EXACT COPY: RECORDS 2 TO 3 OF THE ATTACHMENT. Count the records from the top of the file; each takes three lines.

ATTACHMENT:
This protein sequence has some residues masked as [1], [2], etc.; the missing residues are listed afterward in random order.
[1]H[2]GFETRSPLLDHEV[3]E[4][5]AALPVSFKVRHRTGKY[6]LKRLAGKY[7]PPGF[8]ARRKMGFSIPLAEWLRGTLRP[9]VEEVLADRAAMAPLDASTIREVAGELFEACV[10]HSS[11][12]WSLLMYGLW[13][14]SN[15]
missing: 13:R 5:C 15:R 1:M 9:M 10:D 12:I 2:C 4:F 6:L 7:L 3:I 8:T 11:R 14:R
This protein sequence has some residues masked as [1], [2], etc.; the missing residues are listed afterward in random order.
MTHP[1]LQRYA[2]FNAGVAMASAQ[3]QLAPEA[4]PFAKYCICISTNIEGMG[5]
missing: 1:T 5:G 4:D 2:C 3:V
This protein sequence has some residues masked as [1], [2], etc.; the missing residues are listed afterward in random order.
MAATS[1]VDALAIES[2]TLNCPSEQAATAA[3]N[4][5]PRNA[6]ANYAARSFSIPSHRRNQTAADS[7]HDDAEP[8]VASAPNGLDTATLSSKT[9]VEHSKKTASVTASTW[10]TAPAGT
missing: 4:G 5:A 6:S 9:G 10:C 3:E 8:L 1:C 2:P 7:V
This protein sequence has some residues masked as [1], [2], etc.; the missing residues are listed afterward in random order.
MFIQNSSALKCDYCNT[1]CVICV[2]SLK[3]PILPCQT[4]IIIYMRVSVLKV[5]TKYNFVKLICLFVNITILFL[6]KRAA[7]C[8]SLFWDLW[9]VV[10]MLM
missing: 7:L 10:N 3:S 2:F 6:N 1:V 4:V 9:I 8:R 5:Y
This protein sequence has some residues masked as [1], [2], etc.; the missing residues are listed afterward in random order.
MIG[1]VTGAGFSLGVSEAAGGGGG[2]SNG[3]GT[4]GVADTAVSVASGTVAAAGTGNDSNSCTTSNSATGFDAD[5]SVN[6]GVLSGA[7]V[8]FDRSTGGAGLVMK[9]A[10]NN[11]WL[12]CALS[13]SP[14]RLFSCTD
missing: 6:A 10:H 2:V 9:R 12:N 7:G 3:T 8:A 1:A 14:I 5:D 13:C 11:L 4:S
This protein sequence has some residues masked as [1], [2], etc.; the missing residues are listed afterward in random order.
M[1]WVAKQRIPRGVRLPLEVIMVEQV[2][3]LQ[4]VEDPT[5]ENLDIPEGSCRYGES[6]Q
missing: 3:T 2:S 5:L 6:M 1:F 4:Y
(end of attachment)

This protein sequence has some residues masked as [1], [2], etc.; the missing residues are listed afterward in random order.
MTHP[1]LQRYA[2]FNAGVAMASAQ[3]QLAPEA[4]PFAKYCICISTNIEGMG[5]
missing: 1:T 5:G 4:D 2:C 3:V
This protein sequence has some residues masked as [1], [2], etc.; the missing residues are listed afterward in random order.
MAATS[1]VDALAIES[2]TLNCPSEQAATAA[3]N[4][5]PRNA[6]ANYAARSFSIPSHRRNQTAADS[7]HDDAEP[8]VASAPNGLDTATLSSKT[9]VEHSKKTASVTASTW[10]TAPAGT
missing: 4:G 5:A 6:S 9:G 10:C 3:E 8:L 1:C 2:P 7:V